Best Neutral Metering Card(s)

Discussion in 'Product Availability' started by Trail Images, Jan 16, 2014.

  1. Trail Images

    Trail Images Subscriber

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    Like many I've carried a neutral gray or grey card into the field with me for years. However, the old Kodak 18% card is about done for and I started looking on line for a decent replacement that is somewhat "weatherproof" if not totally "waterproof".

    In searching on line with a large variety of vendors there seems to be a lot of products offered up as 18% gray, but immediately followed up with statements of confusion and product reviews of more or less 12% gray and or used for white balance too. Say what? Is it a true 18% or not?

    So, I'm looking for a product that is say 4x6 inch card, weatherproof, and must be considered 18% or neutral gray. Specific product names or direct links would be of help.......thank you!
     
  2. jwd722

    jwd722 Member

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    My search turned up a Kodak 18% gray card not followed by any disclaimer as to being only 12%. http://www.amazon.com/Kodak-1903061-Gray-Card-R-27/dp/B00009R7B0
    I have had my Kodak gray card for about 25 years, I sprayed it with Krylon Matte Finish which makes it not totally waterproof but pretty darned weatherproof. It measures 4.5 by 6.5 and it's in a plastic folder which I'm not sure where I got but it works great.
     

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  3. wiltw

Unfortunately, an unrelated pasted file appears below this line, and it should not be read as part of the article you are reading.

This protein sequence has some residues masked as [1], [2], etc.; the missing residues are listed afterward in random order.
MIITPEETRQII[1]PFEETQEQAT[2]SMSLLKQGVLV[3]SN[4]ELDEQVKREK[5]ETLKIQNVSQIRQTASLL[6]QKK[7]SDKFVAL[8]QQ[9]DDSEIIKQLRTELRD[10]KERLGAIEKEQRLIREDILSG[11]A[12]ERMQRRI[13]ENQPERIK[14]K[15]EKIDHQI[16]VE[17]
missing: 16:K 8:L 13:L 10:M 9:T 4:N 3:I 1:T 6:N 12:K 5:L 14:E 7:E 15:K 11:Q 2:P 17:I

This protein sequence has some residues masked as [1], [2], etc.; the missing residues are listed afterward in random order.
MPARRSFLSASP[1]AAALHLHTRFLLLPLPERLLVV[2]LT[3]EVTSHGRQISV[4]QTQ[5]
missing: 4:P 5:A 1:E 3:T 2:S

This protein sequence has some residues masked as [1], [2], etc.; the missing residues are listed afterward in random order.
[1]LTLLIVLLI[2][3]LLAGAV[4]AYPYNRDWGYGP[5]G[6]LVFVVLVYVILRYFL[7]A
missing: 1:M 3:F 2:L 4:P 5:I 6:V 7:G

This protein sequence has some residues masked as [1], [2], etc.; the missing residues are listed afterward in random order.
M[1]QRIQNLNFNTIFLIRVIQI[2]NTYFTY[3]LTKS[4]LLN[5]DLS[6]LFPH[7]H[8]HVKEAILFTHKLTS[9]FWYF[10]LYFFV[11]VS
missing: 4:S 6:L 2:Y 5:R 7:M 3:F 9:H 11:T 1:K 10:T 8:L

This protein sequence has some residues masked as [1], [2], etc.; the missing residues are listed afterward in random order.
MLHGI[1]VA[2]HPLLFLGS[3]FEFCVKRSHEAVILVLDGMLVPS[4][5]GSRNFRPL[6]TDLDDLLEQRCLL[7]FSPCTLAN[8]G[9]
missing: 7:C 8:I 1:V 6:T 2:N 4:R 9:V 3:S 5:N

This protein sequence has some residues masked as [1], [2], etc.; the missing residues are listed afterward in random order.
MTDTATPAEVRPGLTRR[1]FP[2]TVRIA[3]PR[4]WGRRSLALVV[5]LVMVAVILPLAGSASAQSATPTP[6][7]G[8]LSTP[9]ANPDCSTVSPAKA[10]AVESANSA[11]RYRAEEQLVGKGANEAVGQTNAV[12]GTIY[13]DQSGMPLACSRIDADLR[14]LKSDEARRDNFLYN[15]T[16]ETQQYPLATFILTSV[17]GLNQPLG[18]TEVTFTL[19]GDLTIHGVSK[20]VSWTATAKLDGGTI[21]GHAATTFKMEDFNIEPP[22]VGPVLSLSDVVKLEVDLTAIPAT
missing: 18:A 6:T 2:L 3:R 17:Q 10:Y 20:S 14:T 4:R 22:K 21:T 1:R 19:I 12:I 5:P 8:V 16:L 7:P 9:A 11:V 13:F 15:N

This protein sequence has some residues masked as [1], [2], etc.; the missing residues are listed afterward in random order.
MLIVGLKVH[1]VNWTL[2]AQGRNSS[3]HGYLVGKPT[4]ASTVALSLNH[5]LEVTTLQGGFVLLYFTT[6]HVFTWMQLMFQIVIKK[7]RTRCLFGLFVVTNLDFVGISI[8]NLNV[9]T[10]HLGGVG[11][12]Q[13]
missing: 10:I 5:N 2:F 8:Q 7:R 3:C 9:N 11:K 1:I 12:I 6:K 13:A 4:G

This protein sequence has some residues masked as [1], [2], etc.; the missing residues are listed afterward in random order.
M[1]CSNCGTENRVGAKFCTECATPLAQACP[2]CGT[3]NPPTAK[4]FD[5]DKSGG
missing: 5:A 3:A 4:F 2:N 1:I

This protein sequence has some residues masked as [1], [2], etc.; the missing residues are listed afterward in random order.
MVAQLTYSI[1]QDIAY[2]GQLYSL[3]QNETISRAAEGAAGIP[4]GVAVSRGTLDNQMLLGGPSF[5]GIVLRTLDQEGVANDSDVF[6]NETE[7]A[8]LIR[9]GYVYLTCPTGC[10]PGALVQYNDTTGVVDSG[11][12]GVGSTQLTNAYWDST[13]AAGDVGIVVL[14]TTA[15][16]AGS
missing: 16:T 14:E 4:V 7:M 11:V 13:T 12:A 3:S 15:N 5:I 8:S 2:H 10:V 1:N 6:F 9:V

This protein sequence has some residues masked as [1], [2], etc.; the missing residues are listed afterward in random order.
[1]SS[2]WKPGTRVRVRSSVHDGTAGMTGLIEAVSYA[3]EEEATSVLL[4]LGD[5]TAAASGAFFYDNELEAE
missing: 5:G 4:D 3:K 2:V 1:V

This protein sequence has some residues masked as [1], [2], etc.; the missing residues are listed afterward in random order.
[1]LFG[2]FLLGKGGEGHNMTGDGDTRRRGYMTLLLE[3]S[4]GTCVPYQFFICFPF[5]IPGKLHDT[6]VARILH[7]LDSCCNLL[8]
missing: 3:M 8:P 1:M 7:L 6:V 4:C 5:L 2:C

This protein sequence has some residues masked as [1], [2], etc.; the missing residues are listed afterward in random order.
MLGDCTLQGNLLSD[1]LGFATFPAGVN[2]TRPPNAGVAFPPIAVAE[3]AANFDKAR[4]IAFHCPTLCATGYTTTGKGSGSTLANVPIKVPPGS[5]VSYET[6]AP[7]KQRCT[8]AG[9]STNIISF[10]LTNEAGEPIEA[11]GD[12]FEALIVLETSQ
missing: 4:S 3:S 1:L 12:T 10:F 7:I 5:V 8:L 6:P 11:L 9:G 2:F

wiltw Subscriber

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    I have found all of the following are both neutral in WB and also 18% tonality
    • Douglas gray card (vinyl)
    • PhotoVision (coated cloth)
    • Kodak grey card (cardboard)
     
  4. Trail Images

    Trail Images Subscriber

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    Thank you for this information, both comments are helping me narrowing things down to what I need. I appreciate the input.
     
  5. Alan Klein

    Alan Klein Member

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    Camera meters and light meter are calibrated for 12% gray cards not 18%. That means they're off by approx 1/2 stop. See this discussion or google it. There are loads of links discussing this issue.

    http://www.modelmayhem.com/po.php?thread_id=252541
     
  6. Trail Images

    Trail Images Subscriber

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    Good point Alan, which leads to the question, where do you find a 12% card? 1/2 stop is not a deal breaker, but why not sell and advertise 12% cards I wonder.....thank you for your comment and the link too.
     
  7. wiltw

    wiltw Subscriber

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    In all my years, I have only learned of ONE product with 12% tonality, the Lastolite EZBalance 12%, and they don't seem to import it into the US (made in Britain).